20 years ago Porsche made a one-off, drop-top SUV; brace yourselves for a look around…
By Matt Bird / Thursday, 4 August 2022 / Loading comments
Given the current fascination with all things raised ride height, another drop-top SUV wouldn’t be the strangest thing in the world. Sure, it’s hardly the most popular vehicle niche out there, but after the Nissan Murano, Range Rover Evoque and VW T-Roc – which is still on sale, don’t forget – another wouldn’t be headline-grabbing news. It’d ruffle a few feathers, yeah, but nothing is really sacred when it comes to cars anymore. An electric one would even allow all the compliments from passers-by to be heard…
However, an Porsche Cayenne Convertible would surely have ruffled a few feathers. This car really is an officially sanctioned Porsche concept, too, first conjured up 20 years ago when a long wheelbase and coupe version of the original were also plotted. It would take 17 years after then for the Cayenne Coupe to become a reality, and the long-wheelbase still hasn’t, which shows just how adventurous these ideas were for the early 2000s. It can be easy to forget that the very notion of a Porsche 4×4 was contentious back then, leave alone alternative bodystyles.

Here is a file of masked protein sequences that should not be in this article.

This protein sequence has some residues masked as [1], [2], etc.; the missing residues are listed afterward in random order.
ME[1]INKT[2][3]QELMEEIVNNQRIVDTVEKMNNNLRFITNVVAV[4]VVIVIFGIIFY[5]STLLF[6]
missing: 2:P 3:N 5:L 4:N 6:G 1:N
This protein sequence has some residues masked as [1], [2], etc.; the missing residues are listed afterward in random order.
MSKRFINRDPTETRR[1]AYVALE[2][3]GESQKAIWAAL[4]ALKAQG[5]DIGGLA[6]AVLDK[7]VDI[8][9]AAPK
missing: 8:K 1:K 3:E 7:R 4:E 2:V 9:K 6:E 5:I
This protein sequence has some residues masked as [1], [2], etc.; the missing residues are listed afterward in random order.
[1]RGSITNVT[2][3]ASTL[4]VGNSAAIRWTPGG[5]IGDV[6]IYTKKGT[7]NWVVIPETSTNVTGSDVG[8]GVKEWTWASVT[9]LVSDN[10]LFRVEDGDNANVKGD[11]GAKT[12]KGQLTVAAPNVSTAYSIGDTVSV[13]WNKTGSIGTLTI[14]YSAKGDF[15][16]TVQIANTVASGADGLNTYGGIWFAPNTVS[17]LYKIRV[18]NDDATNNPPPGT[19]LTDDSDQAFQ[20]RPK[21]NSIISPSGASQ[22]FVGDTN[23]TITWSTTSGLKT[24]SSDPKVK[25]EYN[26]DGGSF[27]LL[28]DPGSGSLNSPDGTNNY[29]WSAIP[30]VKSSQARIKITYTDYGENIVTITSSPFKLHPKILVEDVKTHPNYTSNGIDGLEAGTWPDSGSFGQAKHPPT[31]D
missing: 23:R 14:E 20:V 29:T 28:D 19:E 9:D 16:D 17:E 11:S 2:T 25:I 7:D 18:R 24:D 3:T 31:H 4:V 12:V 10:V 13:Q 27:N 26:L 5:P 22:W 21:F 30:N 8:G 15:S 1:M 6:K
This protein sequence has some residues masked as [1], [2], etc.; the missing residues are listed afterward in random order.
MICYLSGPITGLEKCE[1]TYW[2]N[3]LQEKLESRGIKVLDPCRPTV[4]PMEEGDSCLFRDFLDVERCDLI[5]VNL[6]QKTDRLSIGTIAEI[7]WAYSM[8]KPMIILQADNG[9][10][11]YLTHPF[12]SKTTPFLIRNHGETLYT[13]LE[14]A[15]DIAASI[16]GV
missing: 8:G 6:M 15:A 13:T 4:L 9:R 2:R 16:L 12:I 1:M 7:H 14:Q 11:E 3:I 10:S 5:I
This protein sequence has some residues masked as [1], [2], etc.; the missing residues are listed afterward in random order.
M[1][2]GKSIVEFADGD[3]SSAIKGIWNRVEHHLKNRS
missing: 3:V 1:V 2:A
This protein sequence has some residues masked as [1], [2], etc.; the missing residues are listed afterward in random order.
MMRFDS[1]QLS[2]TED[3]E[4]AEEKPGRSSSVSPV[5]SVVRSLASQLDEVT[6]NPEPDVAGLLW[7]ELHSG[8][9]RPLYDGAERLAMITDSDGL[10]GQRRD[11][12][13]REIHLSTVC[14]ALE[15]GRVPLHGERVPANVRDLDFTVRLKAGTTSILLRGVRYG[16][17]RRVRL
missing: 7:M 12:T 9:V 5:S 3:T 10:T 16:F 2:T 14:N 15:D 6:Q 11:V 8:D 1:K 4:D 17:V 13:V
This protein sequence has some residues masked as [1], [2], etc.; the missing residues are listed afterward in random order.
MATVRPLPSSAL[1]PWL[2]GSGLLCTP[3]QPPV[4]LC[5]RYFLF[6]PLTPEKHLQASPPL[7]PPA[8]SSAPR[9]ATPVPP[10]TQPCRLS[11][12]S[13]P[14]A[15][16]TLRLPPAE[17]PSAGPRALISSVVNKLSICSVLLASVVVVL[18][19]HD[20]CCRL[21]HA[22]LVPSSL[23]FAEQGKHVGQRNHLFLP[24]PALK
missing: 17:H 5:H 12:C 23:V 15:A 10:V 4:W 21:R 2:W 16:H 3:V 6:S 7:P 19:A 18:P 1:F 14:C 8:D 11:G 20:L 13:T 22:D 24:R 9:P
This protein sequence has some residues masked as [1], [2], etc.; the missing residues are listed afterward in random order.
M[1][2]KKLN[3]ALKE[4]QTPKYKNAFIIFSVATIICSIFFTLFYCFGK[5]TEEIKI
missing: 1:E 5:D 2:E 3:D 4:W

Yet a cabrio concept was given the go-ahead – or a Package Function Model (PFM) at least. So it previewed this bizarre look, including the two enormous doors (but with back seats) and a pair of rear light designs, though didn’t add any strengthening, which meant it couldn’t be driven anywhere. Or get out of your field of vision. Roof up and in profile the origins of the Coupe can be seen, and it isn’t terrible, but roof down – with that rear deck like a camel’s hump and the Two-Face rear end – really is quite bad. The plan was for it to have a Targa-style roof that opened in both directions, however the concept had to make do with this arrangement while the designers argued about it.
Even Porsche can’t quite see this as a cool concept that should have made it. “An SUV as a convertible is a challenge both aesthetically and formally,” said Michael Mauer, currently Porsche’s Chief Designer but not with the company in 2002. “An SUV always has a large and heavy body. You combine this with a small top half and then cut off the roof – you get very strange shapes emerging from that.” Which is the polite version, presumably. The Cayenne Convertible PFM now lives in a basement in the Porsche Museum, should you want to scare the children over the holidays. We look forward to seeing what else is lurking in there come the next big anniversary…
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